Malcolm Turnbull : Right Man, Wrong Process

In the last election, it was with a heavy heart that I voted Liberal.

It’s not that I am fundamentally incompatible with an Australian “conservative” agenda, after all liberal is supposed to be pro-business (and I am pro-business) but I also didn’t see the appropriate level of commitment to major issues like climate change and the environment, same-sex marriage and immigration. Anyhow, my general attitude towards the role of government in business is “stay off the pitch” and Australia is a country that is remarkably successful despite decades of mediocre policy around key business drivers like taxation and economic diversification.

As such, a “pro-business” party is a bit of an oxymoron in this country, anyhow…

I never cared much for Abbott. Although not a lightweight by any stretch of the imagination, he just doesn’t epitomise what a modern Australia needs to be vibrant, successful and competitive. But he was a hell of an improvement over the K-Rudd infighting and Labor party shenanigans, and his steady, resolute demeanour at least implied the potential of a period of government stability, free of intra-party political wrangling. Of course, we don’t vote for the “man”, we vote for a government, but I think leadership truly matters. To be clear (in case you forgot) as a country we didn’t vote for the ALP because we felt that Kevin Rudd had established a toxic culture in his party. Therefore to offhandedly dismiss “leadership” and “personality” as disconnected is naïve and frankly incorrect.

I admire Malcolm Turnbull. He’s smart, he’s accomplished. He has a trait that very few senior figures in politics have these days, namely a stellar track record of doing anything other than politics (Mrs. Turnbull is no slouch either). Just about any advanced economy these days suffers from the pervasive mediocrity of the career politician, individuals that have accomplished little of note since they first took office in a student politics club at university. Well, other than perhaps foster their sense of self-importance and entitlement to rule. The formula of a modern politician is that of a nanny bureaucrat, incapable of even remotely envisaging the concept of “nation building” because he/she has never created, built, innovated or produced anything, let alone a vision of how to make a country great.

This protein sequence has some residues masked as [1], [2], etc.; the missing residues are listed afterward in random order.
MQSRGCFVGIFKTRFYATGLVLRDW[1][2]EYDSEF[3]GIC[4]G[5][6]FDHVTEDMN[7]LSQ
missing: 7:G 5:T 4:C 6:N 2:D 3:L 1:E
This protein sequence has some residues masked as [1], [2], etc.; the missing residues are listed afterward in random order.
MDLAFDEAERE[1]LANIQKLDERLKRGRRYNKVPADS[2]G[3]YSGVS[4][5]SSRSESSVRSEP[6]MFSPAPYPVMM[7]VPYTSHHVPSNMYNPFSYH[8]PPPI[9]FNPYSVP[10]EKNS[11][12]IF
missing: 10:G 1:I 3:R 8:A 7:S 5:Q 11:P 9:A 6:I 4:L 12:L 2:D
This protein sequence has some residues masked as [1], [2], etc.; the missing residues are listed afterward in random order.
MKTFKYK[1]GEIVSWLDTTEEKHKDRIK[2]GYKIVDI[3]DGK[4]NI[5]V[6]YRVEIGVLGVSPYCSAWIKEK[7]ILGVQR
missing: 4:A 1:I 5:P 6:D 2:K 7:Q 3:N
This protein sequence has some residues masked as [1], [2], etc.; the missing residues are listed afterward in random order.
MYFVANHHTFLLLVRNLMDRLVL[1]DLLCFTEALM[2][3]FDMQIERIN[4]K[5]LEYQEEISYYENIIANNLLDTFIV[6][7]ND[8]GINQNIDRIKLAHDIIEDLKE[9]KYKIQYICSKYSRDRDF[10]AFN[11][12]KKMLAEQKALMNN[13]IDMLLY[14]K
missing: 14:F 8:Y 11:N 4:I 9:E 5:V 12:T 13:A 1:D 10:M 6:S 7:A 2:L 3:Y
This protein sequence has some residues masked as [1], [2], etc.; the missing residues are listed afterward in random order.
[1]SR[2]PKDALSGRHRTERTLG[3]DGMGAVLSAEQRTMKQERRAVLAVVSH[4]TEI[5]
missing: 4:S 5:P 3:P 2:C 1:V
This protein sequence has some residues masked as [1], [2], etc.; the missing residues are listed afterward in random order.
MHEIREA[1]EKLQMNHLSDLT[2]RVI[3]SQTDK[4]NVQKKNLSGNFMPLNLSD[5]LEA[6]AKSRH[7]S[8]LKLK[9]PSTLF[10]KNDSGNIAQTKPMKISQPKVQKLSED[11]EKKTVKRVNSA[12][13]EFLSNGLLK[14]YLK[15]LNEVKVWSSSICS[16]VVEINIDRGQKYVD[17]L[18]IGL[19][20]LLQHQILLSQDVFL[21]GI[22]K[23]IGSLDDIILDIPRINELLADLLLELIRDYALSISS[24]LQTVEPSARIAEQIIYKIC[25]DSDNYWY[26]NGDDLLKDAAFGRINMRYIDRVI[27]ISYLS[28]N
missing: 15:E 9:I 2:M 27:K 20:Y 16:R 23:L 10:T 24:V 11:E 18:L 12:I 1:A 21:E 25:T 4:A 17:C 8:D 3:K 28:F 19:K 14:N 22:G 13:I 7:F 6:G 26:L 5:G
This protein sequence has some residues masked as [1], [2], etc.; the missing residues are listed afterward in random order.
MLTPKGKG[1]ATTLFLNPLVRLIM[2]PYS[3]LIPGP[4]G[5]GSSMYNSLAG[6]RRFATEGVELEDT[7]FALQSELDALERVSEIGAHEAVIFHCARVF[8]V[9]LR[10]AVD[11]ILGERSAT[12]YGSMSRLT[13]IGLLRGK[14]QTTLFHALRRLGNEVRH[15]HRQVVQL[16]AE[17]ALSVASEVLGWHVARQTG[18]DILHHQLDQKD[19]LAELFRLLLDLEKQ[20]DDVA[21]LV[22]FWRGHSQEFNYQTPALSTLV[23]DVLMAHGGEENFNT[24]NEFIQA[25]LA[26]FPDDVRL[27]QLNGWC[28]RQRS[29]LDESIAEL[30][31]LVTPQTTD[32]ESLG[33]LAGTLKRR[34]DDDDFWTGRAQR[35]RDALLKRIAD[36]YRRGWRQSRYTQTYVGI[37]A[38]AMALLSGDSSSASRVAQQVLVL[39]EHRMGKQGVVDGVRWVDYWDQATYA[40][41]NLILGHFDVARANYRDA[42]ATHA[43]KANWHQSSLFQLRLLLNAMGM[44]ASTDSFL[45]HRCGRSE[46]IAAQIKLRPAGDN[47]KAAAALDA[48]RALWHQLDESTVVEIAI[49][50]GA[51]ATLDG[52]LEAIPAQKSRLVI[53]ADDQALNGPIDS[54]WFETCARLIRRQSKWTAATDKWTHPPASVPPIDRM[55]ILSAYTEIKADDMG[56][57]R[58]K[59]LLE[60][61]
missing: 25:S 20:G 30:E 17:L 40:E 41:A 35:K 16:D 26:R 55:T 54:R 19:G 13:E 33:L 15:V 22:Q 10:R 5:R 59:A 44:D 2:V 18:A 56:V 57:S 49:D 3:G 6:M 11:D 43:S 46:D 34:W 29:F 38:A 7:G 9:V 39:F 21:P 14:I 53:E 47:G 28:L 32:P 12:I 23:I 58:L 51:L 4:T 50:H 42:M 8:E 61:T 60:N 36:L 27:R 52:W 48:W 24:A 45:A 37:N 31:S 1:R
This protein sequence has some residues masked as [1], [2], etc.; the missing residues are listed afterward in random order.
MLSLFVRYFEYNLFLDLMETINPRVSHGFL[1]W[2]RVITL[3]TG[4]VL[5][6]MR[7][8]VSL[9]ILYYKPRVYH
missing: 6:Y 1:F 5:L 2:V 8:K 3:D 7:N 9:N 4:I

This is not Turnbull. Not by a mile.

The problem is that in carrying out the latest palace coup, the only possible message the Australian Liberal Party can send to the populace is “we are no better than Labor”. In fact, it is worse than this because it also suggests a particular contempt for voter perception of party political infighting given what we went through during the last election. This latest development just highlights a true lack of recognition in Australian politics that a government is elected to serve the Australian people, not expend its energy on petty political infighting.

So, instead of focusing on the critical issues that face our country, we will have yet another week dominated by intrigue, media attention and one-upmanship. It was always going to be a quiet week in Parliament but with such enormous issues facing our economy and the urgent need to consider Australia’s role in key international issues, this leadership change only illustrates – to Australians and the world – how insular, irrelevant and undemocratic we really are. It also means that instead of directing our resources toward things that matter, we will undoubtedly spend billions more in political machinations that add zero value.

Right man for the job. Wrong process of getting there.

Asylum Seekers and the Destruction of Australian Values

Australia recently enacted a set of laws that are intended to stem the tide of asylum seekers arriving by boat to Australia’s northern shores. We also now have regular radio and television commercials – 24/7 – informing “friends and family” of citizens and residents that illegal immigrants, refugees and asylum seekers are not welcome, specifically “tell your friends and family they are not welcome here” (paraphrased). In fact, this media campaign – delivered in dulcet bass tones – emphasizes that not only are asylum seekers unwelcome, but they will be repatriated to Papua New Guinea (PNG) under a new deal between Australia and PNG (although recent news headlines suggest that this may be under review by PNG).

I take issue with this policy (and this oppressive media strategy) for several reasons.

Firstly, it sends the wrong message to Australia’s immigrant population, particularly from Asia. What is effectively being said is that the countries that many of our immigrant communities originate from (often unstable, politically complex and poor) only expatriate criminals and undesirables. “Tell your friends and family they are not welcome here.” Where is the social inclusion, where is the recognition of our multicultural heritage? Where is the understanding that a functioning sense of community stems from family stability and completeness?

Where is the recognition that Australia is no longer a bunch of white British settlers, but a vibrant and connected part of Asia? The fact that this is clearly part of electioneering by the ALP is even more disturbing.